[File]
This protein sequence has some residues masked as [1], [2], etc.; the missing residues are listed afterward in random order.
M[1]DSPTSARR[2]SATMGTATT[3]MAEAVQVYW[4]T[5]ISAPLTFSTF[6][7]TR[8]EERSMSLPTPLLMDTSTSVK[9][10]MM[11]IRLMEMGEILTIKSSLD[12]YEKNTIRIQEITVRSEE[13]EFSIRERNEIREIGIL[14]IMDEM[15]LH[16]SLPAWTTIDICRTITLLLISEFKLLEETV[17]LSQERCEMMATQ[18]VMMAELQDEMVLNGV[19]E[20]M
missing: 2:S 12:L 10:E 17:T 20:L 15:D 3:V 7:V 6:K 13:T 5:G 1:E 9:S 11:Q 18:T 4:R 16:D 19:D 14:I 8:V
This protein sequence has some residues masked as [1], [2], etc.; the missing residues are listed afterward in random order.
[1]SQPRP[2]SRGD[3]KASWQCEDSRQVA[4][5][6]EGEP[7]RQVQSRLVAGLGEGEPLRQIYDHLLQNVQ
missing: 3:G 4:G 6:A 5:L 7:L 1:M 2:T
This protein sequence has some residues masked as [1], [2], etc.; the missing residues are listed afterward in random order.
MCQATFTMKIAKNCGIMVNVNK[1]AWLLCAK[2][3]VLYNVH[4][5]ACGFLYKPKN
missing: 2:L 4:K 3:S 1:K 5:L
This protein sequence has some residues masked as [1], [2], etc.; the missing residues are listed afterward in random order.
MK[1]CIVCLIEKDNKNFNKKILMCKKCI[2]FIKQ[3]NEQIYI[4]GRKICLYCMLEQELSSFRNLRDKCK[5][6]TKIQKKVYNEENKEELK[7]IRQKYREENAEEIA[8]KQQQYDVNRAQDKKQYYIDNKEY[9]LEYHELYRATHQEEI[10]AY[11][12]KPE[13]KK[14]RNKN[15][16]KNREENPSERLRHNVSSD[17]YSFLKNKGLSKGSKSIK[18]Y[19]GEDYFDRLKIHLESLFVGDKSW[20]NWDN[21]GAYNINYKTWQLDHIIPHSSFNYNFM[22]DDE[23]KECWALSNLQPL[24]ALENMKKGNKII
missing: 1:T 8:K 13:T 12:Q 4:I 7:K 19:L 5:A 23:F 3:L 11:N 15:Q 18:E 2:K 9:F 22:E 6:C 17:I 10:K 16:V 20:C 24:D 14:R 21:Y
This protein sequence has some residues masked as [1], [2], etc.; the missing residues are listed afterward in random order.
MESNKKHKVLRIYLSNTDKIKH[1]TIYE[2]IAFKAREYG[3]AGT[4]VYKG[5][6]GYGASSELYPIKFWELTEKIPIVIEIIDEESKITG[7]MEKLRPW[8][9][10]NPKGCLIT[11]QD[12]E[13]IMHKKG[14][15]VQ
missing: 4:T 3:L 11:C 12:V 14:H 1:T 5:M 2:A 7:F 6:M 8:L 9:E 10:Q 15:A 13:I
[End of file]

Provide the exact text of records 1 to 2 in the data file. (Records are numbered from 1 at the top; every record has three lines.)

This protein sequence has some residues masked as [1], [2], etc.; the missing residues are listed afterward in random order.
M[1]DSPTSARR[2]SATMGTATT[3]MAEAVQVYW[4]T[5]ISAPLTFSTF[6][7]TR[8]EERSMSLPTPLLMDTSTSVK[9][10]MM[11]IRLMEMGEILTIKSSLD[12]YEKNTIRIQEITVRSEE[13]EFSIRERNEIREIGIL[14]IMDEM[15]LH[16]SLPAWTTIDICRTITLLLISEFKLLEETV[17]LSQERCEMMATQ[18]VMMAELQDEMVLNGV[19]E[20]M
missing: 2:S 12:L 10:E 17:T 20:L 15:D 3:V 7:V 6:K 13:T 5:G 1:E 9:S 11:Q 18:T 4:R 16:D 19:D 14:I 8:V
This protein sequence has some residues masked as [1], [2], etc.; the missing residues are listed afterward in random order.
[1]SQPRP[2]SRGD[3]KASWQCEDSRQVA[4][5][6]EGEP[7]RQVQSRLVAGLGEGEPLRQIYDHLLQNVQ
missing: 3:G 4:G 6:A 5:L 7:L 1:M 2:T